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Ryan Finn Finishes Record Attempt, But Not the One He Thought

After facing immediate complications during his first record attempt in 2021, Ryan Finn accomplished his second record attempt in April, but with a record different than what he set out for.

SAN FRANCISCO— Ryan Finn, an American sailor, pulled into San Francisco on April 22 after a harrowing journey that took him from New York around the Cape Horn and up the west coast in a small single crew multihull sailboat. Finn has broken the record for the smallest vessel to complete the voyage, although he intended to be the fastest. 


Finn departed on Jan. 19 from the Miramar Yacht Club in Brooklyn, New York, to execute his second attempt at setting the fastest non-stop solo-sailing record in America. 


This is Finn’s second attempt at the record, the first one ending quickly after 24 hours when his boat faced hull damage. Although he missed the solo speed record, he achieved an extraordinary victory in the world of sailing and ocean sport, setting the record for the smallest vessel to complete the journey.


“I thought, what kind of record would an American sailor be able to do that would be of significance for the singlehanded community because basically, the French have all the major records for solo sailing,” said Finn. “The French get a lot of publicity; I can’t compete with them because their sponsorship level is so much higher…So as proof of concept, I thought, well, maybe I can do around the world, non-stop, east to west; the upwind record.”


Finn considered what type of boat could go upwind for his estimated 71-day journey. Finn’s record attempt was aboard the smallest boat to ever undertake the route, an adjustment Finn made from his first attempt to help sail faster. Finn sailed a Russel Brown, designed and built, 36-foot Proa Jzerro, named Jzerro. The boat’s design is modeled after ancient technology used by Pacific Islanders, known for its efficiency, speed, and reliability. A Proa is the oldest type of multihull and also the one least embraced by the mainstream western sailing community. Finn wanted to prove the viability of this type of sailing vessel for ocean sailing records.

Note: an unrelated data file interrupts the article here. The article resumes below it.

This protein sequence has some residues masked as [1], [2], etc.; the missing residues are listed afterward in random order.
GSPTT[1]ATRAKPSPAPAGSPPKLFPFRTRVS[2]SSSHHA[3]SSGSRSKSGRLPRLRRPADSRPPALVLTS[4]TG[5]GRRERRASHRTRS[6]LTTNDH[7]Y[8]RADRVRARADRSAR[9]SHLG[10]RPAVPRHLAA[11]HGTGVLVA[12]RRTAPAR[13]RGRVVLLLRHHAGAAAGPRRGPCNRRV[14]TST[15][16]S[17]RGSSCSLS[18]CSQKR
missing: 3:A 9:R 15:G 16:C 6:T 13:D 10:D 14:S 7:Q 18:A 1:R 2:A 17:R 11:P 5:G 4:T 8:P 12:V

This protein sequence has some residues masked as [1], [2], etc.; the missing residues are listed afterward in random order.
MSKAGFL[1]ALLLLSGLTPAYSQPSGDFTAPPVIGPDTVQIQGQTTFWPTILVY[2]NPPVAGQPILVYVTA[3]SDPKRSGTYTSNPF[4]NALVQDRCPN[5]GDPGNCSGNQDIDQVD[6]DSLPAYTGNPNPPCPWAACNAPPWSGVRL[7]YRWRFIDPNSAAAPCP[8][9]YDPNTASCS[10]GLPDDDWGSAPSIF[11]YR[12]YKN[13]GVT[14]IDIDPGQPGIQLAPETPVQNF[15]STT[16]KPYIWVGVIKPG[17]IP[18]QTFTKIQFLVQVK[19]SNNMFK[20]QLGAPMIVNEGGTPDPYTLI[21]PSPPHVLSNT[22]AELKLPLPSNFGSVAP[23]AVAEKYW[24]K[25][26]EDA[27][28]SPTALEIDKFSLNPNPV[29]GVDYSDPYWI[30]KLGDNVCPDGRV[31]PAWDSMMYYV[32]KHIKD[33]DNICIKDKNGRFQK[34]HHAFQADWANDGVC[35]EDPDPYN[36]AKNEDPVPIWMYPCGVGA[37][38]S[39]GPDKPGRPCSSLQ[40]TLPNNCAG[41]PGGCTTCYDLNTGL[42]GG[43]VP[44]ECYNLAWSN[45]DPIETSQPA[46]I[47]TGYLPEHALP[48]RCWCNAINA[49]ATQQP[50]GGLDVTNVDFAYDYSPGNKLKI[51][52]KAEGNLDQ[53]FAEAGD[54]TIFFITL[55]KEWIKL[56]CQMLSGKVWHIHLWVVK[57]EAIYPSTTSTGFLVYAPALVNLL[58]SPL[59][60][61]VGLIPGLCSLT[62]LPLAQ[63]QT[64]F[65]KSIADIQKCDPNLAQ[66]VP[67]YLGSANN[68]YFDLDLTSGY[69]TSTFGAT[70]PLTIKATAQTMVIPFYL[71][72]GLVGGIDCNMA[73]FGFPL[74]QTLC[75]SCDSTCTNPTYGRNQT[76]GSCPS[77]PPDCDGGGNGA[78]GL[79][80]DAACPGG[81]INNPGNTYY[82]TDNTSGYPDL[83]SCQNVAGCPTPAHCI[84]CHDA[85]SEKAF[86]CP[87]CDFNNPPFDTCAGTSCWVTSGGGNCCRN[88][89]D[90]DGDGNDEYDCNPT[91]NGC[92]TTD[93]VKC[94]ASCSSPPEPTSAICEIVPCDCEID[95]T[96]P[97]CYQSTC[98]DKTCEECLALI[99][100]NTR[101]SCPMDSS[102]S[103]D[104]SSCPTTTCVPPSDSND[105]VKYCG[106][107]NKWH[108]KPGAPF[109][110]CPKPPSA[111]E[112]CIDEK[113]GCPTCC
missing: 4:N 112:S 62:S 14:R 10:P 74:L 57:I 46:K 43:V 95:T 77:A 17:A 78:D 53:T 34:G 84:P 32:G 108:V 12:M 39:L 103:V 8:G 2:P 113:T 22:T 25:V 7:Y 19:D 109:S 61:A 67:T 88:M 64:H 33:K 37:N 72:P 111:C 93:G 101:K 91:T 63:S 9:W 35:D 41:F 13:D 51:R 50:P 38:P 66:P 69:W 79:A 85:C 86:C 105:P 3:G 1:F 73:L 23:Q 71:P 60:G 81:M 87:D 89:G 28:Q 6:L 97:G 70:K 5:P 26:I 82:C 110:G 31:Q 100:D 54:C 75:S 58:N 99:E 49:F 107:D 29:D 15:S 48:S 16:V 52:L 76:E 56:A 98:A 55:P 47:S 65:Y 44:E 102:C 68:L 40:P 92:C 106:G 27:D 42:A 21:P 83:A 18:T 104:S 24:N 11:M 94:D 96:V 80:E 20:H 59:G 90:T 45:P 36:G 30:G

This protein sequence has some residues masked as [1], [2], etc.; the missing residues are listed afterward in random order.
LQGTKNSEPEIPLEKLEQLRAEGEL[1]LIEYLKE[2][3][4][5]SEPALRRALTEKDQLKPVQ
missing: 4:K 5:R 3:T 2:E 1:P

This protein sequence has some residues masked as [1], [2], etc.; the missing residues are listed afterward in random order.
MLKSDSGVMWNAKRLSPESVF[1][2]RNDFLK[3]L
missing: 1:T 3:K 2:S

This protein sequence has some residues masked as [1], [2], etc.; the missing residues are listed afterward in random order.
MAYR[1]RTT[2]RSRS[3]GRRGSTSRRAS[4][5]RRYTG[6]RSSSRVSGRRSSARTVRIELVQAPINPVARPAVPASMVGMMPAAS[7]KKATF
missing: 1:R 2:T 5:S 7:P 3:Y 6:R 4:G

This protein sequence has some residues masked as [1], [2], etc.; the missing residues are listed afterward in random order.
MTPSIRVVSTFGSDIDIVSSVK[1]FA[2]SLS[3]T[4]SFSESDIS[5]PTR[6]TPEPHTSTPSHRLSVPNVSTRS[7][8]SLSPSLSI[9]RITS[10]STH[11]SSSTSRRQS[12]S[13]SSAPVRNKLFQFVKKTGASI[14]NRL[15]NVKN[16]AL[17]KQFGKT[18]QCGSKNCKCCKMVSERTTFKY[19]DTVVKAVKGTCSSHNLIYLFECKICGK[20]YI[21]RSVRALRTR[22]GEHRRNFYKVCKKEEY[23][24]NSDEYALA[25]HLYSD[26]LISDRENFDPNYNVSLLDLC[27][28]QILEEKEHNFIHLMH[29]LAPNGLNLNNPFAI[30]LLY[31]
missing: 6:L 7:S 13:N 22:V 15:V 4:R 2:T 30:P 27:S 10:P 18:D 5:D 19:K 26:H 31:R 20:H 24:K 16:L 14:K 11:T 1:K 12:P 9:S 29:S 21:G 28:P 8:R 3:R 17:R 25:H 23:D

“Ryan’s choice of boat for his record attempt is remarkable,” said Russel Brown in an interview with Sail-World. “It’s the same at both ends, has one outrigger, and is very fast. Jzerro is a proa. Proas trade side-to-side symmetry for end-to-end symmetry. The boat only needs one outrigger, but tacking involves changing ends [the bow becomes the stern]. There is a windward and leeward side but no port and starboard side on a proa.

Proas are as different as different can possibly be, but Ryan has made history in one. Ryan’s Jzerro is tiny and lightly built, yet he has proven that proas have the potential to be very fast and seaworthy. Ryan’s tenacity aside, many people are in awe of Jzerro’s performance.”


“So, I thought, well, something smaller like a multihull could do it, but what kind of a multihull could take that kind of a beating,” said Finn. “And I ended up with the Proa; I think a Proa could handle it better than a catamaran. It was a smaller Proa, like really small, actually quite too small of a Proa to do the New York to San Francisco record, but I did it.” 


At 36 feet and 3,200 pounds, Jzerro is the smallest and lightest boat to complete the New York to San Francisco course singlehanded and the fastest sailboat under 40 feet to complete the voyage.


Finn covered more than 14,000 nautical miles heading south through Bermuda, into Brazil, and around Cape Horn in Chile, some of the most treacherous sailing terrains in the world, before passing Clipperton Island on his way up to San Francisco. Although he faced many challenges and had to forfeit 13 days to stop for repairs and spare parts in Brazil and Patagonia, Finn brought the 36-foot Proa, Jzerro around Cape Horn to San Francisco in one piece after 93 days at sea, 11 days short of the current 81-day record. 


Finn proved both his and Jzerro’s ability to achieve what has been the most demanding voyage in the sailing industry by completing this voyage on the smallest vessel ever to attempt the trip.

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